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Rent-seeking in agricultural policy revisited: a new look at the Common Agricultural Policy consensus
Studies in Agricultural Economics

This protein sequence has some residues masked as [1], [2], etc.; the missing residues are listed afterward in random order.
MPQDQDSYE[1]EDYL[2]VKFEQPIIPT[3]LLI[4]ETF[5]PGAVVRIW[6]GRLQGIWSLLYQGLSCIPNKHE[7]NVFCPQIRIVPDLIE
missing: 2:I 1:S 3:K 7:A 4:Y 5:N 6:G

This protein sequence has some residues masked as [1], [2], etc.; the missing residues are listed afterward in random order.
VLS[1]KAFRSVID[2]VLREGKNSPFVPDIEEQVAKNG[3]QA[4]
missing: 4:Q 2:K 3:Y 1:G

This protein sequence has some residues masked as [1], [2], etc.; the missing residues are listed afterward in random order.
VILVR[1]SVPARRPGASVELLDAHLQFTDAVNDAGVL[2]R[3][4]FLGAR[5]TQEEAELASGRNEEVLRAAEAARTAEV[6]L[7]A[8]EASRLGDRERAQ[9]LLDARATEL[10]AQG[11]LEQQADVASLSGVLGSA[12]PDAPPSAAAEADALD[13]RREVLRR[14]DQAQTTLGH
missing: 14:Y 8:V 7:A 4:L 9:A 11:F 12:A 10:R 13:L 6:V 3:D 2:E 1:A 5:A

It is generally believed that agricultural interventionism represents the payment of political rents to farmers. We attempt to show that the concept of political rent known as the rent-seeking theory is not valid for agricultural policy. It is not justified to identify the entire subsidies paid to agriculture as a 'political rent', since political rents cannot be taken to include payments for the supply of public goods or those transfers which compensate for market imperfections. Our work aimsdoi:10.7896/j.1801 fatcat:s4ymnivblrca7io2425624jjre